TensorFlow Release 22.06
The NVIDIA container image of TensorFlow, release 22.06, is available on NGC.
Contents of the TensorFlow container
This container image includes the complete source of the NVIDIA version of TensorFlow in
/opt/tensorflow. It is prebuilt and installed as a system Python module.
To achieve optimum TensorFlow performance for image-based training, the container includes a sample script that demonstrates the efficient training of convolutional neural networks (CNNs). The sample script might need to be modified to fit your application. The container also includes the following:
- Ubuntu 20.04
22.06-tf2-py3container images contain Python 3.8.
- NVIDIA CUDA® 11.7 Update 1 Preview
- NVIDIA cuBLAS 188.8.131.52
- cuTENSOR 184.108.40.206
- NVIDIA cuDNN 8.4.1
- NVIDIA NCCL 2.12.12 (built with CUDA 11.7)
- NVIDIA RAPIDS™ 22.04 (Only these libraries are included: cudf, xgboost, rmm, cuml, and cugraph)
- Horovod 0.24.3
- OpenMPI 4.1.2rc4+
- OpenUCX 1.12.0
- SHARP 2.5
- GDRCopy 2.3
- NVIDIA HPC-X 2.10
- rdma-core 36.0
- NVIDIA TensorRT™ 8.2.5
- TensorFlow-TensorRT (TF-TRT)
- NVIDIA DALI® 1.14.0
- Nsight Compute 2022.2.0.13
- Nsight Systems 2022.1.3.3
- JupyterLab 2.3.2 including Jupyter-TensorBoard
- XLA-Lite (TensorFlow2 only)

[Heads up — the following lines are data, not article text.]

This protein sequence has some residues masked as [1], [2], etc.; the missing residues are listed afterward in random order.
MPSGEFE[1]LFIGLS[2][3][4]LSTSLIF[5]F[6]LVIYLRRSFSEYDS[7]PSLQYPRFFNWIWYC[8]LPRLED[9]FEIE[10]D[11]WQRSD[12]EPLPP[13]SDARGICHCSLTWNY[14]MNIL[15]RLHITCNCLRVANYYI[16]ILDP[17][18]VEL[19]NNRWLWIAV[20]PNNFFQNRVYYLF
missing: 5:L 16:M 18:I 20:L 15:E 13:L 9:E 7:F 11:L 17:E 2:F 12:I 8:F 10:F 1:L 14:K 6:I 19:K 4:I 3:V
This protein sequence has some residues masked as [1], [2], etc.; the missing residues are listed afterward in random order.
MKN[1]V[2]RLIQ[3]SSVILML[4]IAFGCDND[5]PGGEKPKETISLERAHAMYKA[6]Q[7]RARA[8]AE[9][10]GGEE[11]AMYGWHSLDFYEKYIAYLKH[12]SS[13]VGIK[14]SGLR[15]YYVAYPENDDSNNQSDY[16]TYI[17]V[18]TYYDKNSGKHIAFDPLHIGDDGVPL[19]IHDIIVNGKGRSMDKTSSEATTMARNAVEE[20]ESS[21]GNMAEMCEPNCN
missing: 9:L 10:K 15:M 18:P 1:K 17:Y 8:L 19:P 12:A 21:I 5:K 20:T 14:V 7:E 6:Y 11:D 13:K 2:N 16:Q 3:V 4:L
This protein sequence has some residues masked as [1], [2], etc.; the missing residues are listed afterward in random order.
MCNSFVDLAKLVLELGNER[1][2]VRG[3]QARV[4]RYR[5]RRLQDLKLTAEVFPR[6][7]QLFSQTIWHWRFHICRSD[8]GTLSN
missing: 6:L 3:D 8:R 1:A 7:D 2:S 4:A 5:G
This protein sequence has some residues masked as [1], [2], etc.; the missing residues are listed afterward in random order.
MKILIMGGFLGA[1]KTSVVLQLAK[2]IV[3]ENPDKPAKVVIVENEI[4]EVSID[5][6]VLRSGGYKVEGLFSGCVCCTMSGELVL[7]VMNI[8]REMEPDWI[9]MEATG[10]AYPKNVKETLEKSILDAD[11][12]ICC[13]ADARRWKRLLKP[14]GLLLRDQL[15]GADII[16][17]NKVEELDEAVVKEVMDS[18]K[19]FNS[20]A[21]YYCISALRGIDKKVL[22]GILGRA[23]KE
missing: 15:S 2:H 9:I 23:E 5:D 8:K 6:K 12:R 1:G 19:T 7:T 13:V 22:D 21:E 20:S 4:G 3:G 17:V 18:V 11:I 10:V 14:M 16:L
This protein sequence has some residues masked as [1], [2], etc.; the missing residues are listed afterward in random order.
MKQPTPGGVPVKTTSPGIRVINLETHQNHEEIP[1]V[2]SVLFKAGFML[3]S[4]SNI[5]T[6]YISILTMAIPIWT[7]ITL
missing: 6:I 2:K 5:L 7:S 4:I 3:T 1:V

Release 22.06 is based on CUDA 11.7 Update 1 Preview, which requires NVIDIA Driver release 515 or later. However, if you are running on a data center GPU (for example, T4 or any other data center GPU), you can use NVIDIA driver release 450.51 (or later R450), 470.57 (or later R470), or 510.47 (or later R510). The CUDA driver's compatibility package only supports particular drivers. Thus, users should upgrade from all R418, R440, and R460 drivers, which are not forward-compatible with CUDA 11.7. For a complete list of supported drivers, see the CUDA Application Compatibility topic. For more information, see CUDA Compatibility and Upgrades.
Release 22.06 supports CUDA compute capability 6.0 and later. This corresponds to GPUs in the NVIDIA Pascal, NVIDIA Volta™, NVIDIA Turing™, and NVIDIA Ampere Architecture GPU families. For a list of GPUs to which this compute capability corresponds, see CUDA GPUs. For additional support details, see Deep Learning Frameworks Support Matrix.
Key Features and Enhancements
This TensorFlow release includes the following key features and enhancements.
- TensorFlow container images version 22.06 are based on TensorFlow 1.15.5 and 2.9.1.
- Added support for NHWC TF32 2D convolutions in XLA.
- TensorFlow 2.9 improves the functionality of
prefetch_to_deviceto allow for concurrent kernel execution and data transfer. To make use of this feature, ensure that your dataset pipeline ends by applying the
prefetch_to_deviceoperation as follows:
dataset = dataset.batch(batch_size=1024) … dataset = dataset.apply(tf.data.experimental.prefetch_to_device('/gpu:0'))